Marina Orlova of Hot for Words: Oh my goodness, look at all these bills! Everything seems so much more expensive now than it was last year, and I can't turn on the news without hearing about inflation. Hmm, I wonder why things always seem to cost more and more?! Hot for Words must investigate.
"Inflation" starts with Latin stem "inflare," which is made up of two parts. First there's "in" (which means "into") and "flare" (which means "to blow"). From there we get the Latin word "inflationem," which means "a puffing up, or flatulence." This evolved into the word "inflation" by the mid-14th century. It originally meant "swelling caused by gathering wind, or flatulence," but by 1838 it had also come to mean "increase of prices" in American English.
So what causes the increase in prices? There are two ways this can happen. Major inflation can happen when a government puts more money into circulation - the more money there is, the less valuable it becomes. On the other hand, changes to supply or demand for certain goods can also cause inflation - but not as severe.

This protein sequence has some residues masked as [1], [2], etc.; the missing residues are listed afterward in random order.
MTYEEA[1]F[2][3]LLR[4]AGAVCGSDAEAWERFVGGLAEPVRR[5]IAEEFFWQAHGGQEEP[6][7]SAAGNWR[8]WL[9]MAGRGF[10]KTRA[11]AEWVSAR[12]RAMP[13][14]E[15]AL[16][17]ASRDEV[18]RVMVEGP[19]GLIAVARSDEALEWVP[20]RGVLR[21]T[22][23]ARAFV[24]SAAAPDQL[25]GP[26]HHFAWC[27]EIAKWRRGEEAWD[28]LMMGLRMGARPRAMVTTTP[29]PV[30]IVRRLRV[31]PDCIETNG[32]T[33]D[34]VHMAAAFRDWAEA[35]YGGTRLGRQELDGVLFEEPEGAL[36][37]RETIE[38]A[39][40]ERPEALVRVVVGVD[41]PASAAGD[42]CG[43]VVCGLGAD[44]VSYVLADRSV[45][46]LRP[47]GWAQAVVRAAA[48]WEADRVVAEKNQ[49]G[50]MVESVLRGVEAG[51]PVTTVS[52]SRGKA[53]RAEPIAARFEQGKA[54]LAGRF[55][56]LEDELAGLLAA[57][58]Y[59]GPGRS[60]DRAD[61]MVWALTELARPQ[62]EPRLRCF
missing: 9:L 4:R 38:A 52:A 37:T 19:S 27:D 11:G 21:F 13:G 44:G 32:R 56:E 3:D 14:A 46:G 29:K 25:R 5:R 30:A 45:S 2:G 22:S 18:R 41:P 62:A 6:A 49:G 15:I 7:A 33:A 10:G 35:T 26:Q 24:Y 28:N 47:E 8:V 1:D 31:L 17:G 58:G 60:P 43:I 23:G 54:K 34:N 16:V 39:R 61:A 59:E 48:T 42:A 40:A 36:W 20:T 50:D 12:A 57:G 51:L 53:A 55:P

Believe it or not, most economists see inflation as a good thing - as long as it happens at a low, steady rate. And inflation can actually have some benefits - it causes banks to adjust interest rates, and encourages people to invest in a variety of ways.
So despite the inflation in the economy, cheer up and look on the bright side!